Water, sanitation and hygiene improvements need to be integrated into wider urban development initiatives to have maximum reach and impact, according to a new report published by WSUP and Arquitectura sin Fronteras.
Drawing on evidence from cities such as Maputo, Accra, Nairobi and Antananarivo, the report, entitled Integrated Slum Upgrading: how can we link water and sanitation improvements with wider urban development? finds that a more coordinated approach to delivery of services can make a big difference to the overall impact for residents.
At the centre of the report is analysis of work conducted by Arquitectura sin Fronteras and WSUP to develop an integrated land rights and sanitation programme in Maputo, Mozambique. The ongoing project, taking place in the Chamanculo C community, has combined a process of improving land rights, street widening and plot boundary clarifications, with a programme of introducing high-quality shared sanitation facilities.
The integration of the two activities resulted in a more considered approach to improvements to communities, for example, making it easier to find suitable locations for sanitation facilities, and ensuring that facilities are constructed in locations which allow vehicle access for septic tank emptying. The process of offering sanitation facilities in turn helped to ease the complex community negotiations needed to agree, and sometimes change, plot boundaries.
The report finds that:
- Integrated slum upgrading is the future, and organisations involved in water and sanitation need to partner with civil society organisations to ensure that WASH developments happen in tandem with progress in other areas.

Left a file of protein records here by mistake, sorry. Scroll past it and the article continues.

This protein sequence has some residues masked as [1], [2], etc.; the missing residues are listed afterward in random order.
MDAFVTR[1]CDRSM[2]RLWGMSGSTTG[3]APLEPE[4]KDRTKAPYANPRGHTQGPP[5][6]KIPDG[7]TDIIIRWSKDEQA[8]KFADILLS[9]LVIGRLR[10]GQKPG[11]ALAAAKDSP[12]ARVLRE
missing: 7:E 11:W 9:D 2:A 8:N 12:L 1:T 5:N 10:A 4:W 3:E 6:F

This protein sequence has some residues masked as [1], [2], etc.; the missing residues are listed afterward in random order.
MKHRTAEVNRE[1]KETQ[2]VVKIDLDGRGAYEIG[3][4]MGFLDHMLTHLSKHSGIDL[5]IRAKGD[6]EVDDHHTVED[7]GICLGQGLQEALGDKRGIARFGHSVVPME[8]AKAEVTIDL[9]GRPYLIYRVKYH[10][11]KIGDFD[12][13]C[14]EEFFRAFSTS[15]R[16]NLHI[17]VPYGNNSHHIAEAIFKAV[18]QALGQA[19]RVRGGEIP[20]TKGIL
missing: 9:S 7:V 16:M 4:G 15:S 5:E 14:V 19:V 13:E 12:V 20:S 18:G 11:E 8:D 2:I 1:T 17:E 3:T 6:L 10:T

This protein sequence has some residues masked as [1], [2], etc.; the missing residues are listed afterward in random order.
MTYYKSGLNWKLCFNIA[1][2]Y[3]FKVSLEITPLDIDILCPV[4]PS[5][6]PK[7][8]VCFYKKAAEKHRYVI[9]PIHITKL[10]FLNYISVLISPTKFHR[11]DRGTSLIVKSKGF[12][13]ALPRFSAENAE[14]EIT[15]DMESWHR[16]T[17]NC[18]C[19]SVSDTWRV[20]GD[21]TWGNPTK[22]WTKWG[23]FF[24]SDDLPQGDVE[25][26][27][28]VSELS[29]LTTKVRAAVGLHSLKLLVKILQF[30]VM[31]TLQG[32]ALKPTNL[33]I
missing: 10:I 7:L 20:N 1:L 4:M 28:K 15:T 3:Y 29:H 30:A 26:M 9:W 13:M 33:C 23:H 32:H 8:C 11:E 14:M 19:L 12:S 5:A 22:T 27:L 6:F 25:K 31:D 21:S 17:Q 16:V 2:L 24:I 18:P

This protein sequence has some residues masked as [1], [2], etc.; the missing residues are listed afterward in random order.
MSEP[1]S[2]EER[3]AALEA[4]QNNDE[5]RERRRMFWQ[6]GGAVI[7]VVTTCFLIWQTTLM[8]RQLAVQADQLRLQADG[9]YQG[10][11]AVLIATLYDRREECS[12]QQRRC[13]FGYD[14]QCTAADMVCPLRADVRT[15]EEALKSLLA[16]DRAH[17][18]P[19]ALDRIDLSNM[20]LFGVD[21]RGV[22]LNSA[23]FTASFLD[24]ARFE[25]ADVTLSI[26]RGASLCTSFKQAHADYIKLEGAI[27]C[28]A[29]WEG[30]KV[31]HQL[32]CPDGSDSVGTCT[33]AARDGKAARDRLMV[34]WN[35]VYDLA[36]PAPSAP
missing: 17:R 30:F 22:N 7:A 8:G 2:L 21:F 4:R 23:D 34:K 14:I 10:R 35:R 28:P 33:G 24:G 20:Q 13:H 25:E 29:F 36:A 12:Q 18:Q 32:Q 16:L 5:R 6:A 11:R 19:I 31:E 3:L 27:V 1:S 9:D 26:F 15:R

- The process of improving land tenure, plot boundaries and road access makes it much easier to improve water and sanitation services in informal urban settlements.
- Water and sanitation organisations need to get out of the WASH silo, and make more efforts to engage with organisations working across urban development.
- Funding streams which enable water and sanitation organisations to partner with organisations operating in other areas of urban development are needed, to help drive a more integrated approach to improving some of the world’s poorest urban communities.
The report also features work taking place in Nairobi, Kenya and how WASH services are being integrated into the country’s largest slum upgrading project, the Mukuru Special Planning Area; and work taking place in Antananarivo, Madagascar, to link water supply and improvements to drainage and solid waste management.
Integrating water, sanitation and hygiene services within wider urban development is a key priority in WSUP’s new Business Plan, and represents an important step-change in increasing the impact of our work and bringing greater benefits to under-served urban residents.
Top image: Beira resident cleans hands in makeshift sink. Credit: Stand Up Media